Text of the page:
With Kolkata’s Durga Puja getting the UNESCO’s cultural heritage tag, the West Bengal government on Thursday will organise a mega rally and felicitate a delegate of UNESCO at Red Road.
“Kolkata’s Durga Puja has been accorded the ‘Intangible Cultural Heritage Tag’ by UNESCO, which is a proud moment for all of us. In order to celebrate the honour bestowed on our Durga Puja, we have organised a mega rally on September 1. Our Durga Utsav, this year, is starting a month ahead. We will all get together and thank UNESCO. Everyone is invited to be part of the rally, which will begin at 2 pm from Jorasanko Thakurbari,” Chief Minister Mamata Banerjee on Wednesday.
“People of all religion, caste, creed will be part of the event. We will all get together and celebrate as one, because I believe, religion is personal, but festivals are for all,” she added.
According to sources in the government, the rally will have colourful tableaux with traditional conch sound and folk dance. Many puja committees are expected to take part in the rally.
The traffic will be closed on many roads of central Kolkata like Bhupen Bose avenue, Central Avenue, Vivekananda Road, MG Road, BB Ganguly Street, SN Banerjee Road, Lenin Sarani, Mayo Road, Outram Road, RR avenue, JL Nehru Road, Duffrin Road, Hospital Road, Kidderpore Road, Esplanade Row, Esplanade Ramp. “For all those who have difficulty walking, we have made seating arrangements too. We will not just thank UNESCO, we will also thank the people of Bengal, the Durga Puja committees, the idol makers, and everyone else. Tomorrow’s festivities will be held across the state,” the chief minister said.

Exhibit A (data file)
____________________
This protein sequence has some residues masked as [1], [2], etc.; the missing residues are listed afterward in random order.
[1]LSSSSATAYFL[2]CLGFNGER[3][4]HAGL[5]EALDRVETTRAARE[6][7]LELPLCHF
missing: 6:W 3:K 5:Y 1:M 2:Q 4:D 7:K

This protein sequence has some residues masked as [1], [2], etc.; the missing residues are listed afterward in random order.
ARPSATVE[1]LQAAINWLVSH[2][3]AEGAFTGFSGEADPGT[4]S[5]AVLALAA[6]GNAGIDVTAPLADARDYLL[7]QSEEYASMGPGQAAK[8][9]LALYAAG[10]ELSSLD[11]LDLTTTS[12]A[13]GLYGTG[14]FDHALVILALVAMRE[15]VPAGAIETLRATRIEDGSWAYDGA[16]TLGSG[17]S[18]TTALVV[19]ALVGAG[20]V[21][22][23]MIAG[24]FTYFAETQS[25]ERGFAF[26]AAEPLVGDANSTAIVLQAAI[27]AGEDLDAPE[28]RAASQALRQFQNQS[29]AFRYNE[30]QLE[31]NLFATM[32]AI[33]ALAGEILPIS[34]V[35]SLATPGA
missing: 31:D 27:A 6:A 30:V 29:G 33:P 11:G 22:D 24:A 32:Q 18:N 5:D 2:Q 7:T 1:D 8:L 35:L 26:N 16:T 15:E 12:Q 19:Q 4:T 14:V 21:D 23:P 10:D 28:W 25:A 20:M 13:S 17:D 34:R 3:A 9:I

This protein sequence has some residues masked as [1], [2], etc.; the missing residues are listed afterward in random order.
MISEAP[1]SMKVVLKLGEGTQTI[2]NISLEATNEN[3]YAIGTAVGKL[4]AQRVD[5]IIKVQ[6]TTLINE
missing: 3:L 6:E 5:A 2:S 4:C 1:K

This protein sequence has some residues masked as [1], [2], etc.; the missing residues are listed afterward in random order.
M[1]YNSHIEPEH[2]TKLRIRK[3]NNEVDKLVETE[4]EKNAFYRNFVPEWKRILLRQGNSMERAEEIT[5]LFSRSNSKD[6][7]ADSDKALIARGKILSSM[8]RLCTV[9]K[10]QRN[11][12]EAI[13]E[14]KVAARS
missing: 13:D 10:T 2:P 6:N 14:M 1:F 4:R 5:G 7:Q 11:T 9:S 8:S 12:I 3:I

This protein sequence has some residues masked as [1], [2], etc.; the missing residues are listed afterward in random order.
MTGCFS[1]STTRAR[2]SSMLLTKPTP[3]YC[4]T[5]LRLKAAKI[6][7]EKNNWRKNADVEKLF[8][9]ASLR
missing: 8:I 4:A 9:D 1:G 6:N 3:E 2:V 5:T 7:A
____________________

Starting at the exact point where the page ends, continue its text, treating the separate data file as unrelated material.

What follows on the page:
A year ago, UNESCO had accorded the “Intangible Cultural Heritage” tag to Kolkata’s Durga Puja, noting, “Durga Puja is seen as the best instance of the public performance of religion and art, and as a thriving ground for collaborative artists and designers. The festival is characterized by large-scale installations and pavilions in urban areas, as well as by traditional Bengali drumming and veneration of the goddess. During the event, the divides of class, religion and ethnicities collapse as crowds of spectators walk around to admire the installations.”